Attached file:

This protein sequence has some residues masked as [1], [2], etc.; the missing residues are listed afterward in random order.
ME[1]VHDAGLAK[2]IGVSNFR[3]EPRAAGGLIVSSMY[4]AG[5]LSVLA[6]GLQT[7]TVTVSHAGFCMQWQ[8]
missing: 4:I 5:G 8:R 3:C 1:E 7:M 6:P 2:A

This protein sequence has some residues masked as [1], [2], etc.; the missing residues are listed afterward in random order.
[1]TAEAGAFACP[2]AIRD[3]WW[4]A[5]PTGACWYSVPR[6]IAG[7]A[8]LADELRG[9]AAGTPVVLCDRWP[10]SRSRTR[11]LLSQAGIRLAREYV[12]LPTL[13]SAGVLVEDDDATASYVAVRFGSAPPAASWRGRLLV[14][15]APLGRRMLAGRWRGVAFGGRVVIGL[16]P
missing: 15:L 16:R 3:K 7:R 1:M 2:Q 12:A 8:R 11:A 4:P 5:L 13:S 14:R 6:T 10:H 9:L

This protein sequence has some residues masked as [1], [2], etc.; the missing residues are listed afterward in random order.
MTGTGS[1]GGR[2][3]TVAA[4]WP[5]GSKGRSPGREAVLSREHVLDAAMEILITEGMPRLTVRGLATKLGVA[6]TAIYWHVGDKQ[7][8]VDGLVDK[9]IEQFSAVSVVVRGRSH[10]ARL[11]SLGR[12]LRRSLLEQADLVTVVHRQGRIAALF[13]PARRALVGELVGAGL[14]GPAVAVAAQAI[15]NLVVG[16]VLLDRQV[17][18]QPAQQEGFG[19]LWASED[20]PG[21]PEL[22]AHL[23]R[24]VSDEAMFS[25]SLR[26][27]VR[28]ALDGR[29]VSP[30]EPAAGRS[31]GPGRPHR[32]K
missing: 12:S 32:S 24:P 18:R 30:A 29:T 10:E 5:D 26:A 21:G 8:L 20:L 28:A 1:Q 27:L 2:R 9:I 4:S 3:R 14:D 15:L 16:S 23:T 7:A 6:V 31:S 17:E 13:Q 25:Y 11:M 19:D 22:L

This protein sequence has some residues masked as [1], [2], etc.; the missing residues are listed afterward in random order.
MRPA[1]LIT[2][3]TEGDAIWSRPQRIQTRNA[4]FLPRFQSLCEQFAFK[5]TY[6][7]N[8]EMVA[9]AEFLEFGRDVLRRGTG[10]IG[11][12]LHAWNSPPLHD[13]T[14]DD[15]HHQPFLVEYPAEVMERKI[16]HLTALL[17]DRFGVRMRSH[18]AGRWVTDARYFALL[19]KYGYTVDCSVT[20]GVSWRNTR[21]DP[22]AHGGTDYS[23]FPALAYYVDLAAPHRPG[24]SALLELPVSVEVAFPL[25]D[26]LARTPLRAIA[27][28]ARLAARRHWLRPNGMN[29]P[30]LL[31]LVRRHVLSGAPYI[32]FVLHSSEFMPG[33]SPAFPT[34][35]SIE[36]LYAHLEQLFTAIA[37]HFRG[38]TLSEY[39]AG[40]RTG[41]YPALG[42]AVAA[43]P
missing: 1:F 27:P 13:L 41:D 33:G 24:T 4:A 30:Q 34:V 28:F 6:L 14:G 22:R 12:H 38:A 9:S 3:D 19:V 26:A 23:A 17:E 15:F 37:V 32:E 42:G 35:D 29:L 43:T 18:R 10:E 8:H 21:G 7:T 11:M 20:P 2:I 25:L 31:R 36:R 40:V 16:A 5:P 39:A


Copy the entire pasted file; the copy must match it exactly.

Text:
This protein sequence has some residues masked as [1], [2], etc.; the missing residues are listed afterward in random order.
ME[1]VHDAGLAK[2]IGVSNFR[3]EPRAAGGLIVSSMY[4]AG[5]LSVLA[6]GLQT[7]TVTVSHAGFCMQWQ[8]
missing: 4:I 5:G 8:R 3:C 1:E 7:M 6:P 2:A

This protein sequence has some residues masked as [1], [2], etc.; the missing residues are listed afterward in random order.
[1]TAEAGAFACP[2]AIRD[3]WW[4]A[5]PTGACWYSVPR[6]IAG[7]A[8]LADELRG[9]AAGTPVVLCDRWP[10]SRSRTR[11]LLSQAGIRLAREYV[12]LPTL[13]SAGVLVEDDDATASYVAVRFGSAPPAASWRGRLLV[14][15]APLGRRMLAGRWRGVAFGGRVVIGL[16]P
missing: 15:L 16:R 3:K 7:R 1:M 2:Q 12:A 8:R 11:A 4:P 5:L 13:S 14:R 6:T 10:H 9:L

This protein sequence has some residues masked as [1], [2], etc.; the missing residues are listed afterward in random order.
MTGTGS[1]GGR[2][3]TVAA[4]WP[5]GSKGRSPGREAVLSREHVLDAAMEILITEGMPRLTVRGLATKLGVA[6]TAIYWHVGDKQ[7][8]VDGLVDK[9]IEQFSAVSVVVRGRSH[10]ARL[11]SLGR[12]LRRSLLEQADLVTVVHRQGRIAALF[13]PARRALVGELVGAGL[14]GPAVAVAAQAI[15]NLVVG[16]VLLDRQV[17][18]QPAQQEGFG[19]LWASED[20]PG[21]PEL[22]AHL[23]R[24]VSDEAMFS[25]SLR[26][27]VR[28]ALDGR[29]VSP[30]EPAAGRS[31]GPGRPHR[32]K
missing: 12:S 32:S 24:P 18:R 30:A 29:T 10:E 5:D 26:A 21:G 8:L 20:L 28:A 1:Q 27:L 2:R 9:I 4:S 3:R 14:D 15:L 16:S 23:T 7:A 6:V 31:S 17:E 13:Q 25:Y 11:M 19:D 22:L

This protein sequence has some residues masked as [1], [2], etc.; the missing residues are listed afterward in random order.
MRPA[1]LIT[2][3]TEGDAIWSRPQRIQTRNA[4]FLPRFQSLCEQFAFK[5]TY[6][7]N[8]EMVA[9]AEFLEFGRDVLRRGTG[10]IG[11][12]LHAWNSPPLHD[13]T[14]DD[15]HHQPFLVEYPAEVMERKI[16]HLTALL[17]DRFGVRMRSH[18]AGRWVTDARYFALL[19]KYGYTVDCSVT[20]GVSWRNTR[21]DP[22]AHGGTDYS[23]FPALAYYVDLAAPHRPG[24]SALLELPVSVEVAFPL[25]D[26]LARTPLRAIA[27][28]ARLAARRHWLRPNGMN[29]P[30]LL[31]LVRRHVLSGAPYI[32]FVLHSSEFMPG[33]SPAFPT[34][35]SIE[36]LYAHLEQLFTAIA[37]HFRG[38]TLSEY[39]AG[40]RTG[41]YPALG[42]AVAA[43]P
missing: 1:F 27:P 13:L 41:D 33:G 24:T 4:A 30:Q 34:V 28:F 6:L 14:G 22:R 12:H 38:A 9:S 3:D 19:V 26:A 23:A 17:E 15:F 37:V 32:E 42:G 35:D 29:L 43:T 18:R 10:E 8:H 21:G 7:T 11:M 20:P 2:I 25:L 31:R 36:R 40:V 16:A 5:P 39:A